What if I dislike organized religion?

A lot of people think the principles of the Baha’i Faith are great, the stories are amazing, and the goals are fantastic; but they just can’t join an ‘organized religion.’ People have many reasons for this. Some look at history and the corruption that has infected most of the world’s organized religions, and they conclude that all religions must be that way. Some have had bad experiences with leaders of religion; perhaps they just didn’t feel good about what they saw as fire and brimstone fear mongering; or perhaps they just don’t like authority.

Baha’is believe that organized religion is capable of doing great and wondrous things for civilization. Baha’is recognized that there were hundreds of years when the only people who could read or write were religious leaders, when the only people who had books and bothered to copy them were religious monks, when the only people who thought critically about philosophy and reason were religious thinkers. The fact that religions started the first hospitals, orphanages, and schools and universities is often overlooked. All the great civilizations of human history were founded on the backs of the world’s great religions such as Christianity, Hinduism, and Islam. Therefore, from this perspective, religion has truly enriched mankind’s experience. The Baha’i Holy Texts state that, “Briefly, it is demonstrable that in this life, both outwardly and inwardly the mightiest of structures, the most solidly established, the most enduring, standing guard over the world, assuring both the spiritual and the material perfections of mankind, and protecting the happiness and the civilization of society — is religion.” (Abdu’l-Baha, SDC, p. 71)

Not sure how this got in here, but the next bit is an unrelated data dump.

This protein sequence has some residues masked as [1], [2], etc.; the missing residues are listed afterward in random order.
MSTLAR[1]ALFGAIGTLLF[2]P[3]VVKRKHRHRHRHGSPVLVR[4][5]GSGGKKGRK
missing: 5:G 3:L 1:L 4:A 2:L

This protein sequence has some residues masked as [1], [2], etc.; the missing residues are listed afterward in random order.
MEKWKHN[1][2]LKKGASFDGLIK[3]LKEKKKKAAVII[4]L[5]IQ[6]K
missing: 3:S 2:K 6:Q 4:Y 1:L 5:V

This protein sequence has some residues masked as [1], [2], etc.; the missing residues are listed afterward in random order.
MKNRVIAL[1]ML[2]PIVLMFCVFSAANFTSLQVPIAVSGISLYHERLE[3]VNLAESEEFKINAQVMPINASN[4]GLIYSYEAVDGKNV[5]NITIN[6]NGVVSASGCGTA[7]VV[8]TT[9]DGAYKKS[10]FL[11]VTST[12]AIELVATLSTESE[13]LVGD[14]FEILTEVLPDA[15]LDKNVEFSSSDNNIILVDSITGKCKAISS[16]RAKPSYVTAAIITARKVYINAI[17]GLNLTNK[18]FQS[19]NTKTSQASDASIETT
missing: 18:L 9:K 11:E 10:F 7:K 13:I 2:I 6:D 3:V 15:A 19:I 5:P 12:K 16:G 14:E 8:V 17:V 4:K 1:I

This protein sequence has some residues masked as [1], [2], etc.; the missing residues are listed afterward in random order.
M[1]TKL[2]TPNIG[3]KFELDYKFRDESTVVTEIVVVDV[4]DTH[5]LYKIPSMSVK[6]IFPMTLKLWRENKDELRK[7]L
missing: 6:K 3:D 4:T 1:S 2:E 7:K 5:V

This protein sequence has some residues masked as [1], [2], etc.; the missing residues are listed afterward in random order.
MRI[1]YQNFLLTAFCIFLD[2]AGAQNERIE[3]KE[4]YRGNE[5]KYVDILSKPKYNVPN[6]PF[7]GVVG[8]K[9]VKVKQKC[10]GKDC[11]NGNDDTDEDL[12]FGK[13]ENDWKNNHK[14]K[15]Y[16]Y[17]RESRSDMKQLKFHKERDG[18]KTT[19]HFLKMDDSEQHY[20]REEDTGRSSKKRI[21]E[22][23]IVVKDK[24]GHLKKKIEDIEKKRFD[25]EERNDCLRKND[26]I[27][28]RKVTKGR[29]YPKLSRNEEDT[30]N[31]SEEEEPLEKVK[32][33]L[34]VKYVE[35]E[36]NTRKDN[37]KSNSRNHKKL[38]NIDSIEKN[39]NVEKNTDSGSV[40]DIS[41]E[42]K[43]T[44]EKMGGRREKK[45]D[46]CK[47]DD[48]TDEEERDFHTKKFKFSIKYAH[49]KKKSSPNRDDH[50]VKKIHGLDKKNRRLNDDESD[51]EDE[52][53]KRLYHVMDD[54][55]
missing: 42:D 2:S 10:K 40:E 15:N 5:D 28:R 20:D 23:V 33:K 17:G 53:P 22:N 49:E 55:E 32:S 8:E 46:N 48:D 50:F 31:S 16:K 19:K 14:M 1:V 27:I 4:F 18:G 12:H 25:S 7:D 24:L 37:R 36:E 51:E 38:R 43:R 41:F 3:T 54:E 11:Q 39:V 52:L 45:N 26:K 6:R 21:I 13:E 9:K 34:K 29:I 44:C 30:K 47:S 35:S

On the other hand, most of the atrocities committed in history in the name of religion are not the religions’ fault. In reality, the people who commit such crimes are often disobeying the teachings of the Founders of their own religions. They are not following the teachings when they commit these atrocities. These people are making a choice to disobey their religions. This should not be blamed on the organized religion they claim to follow, but instead be a lesson to all that a religion is a force for good only when believers are true to the basic tenants, and only when they do not add their own misguided interpretations.

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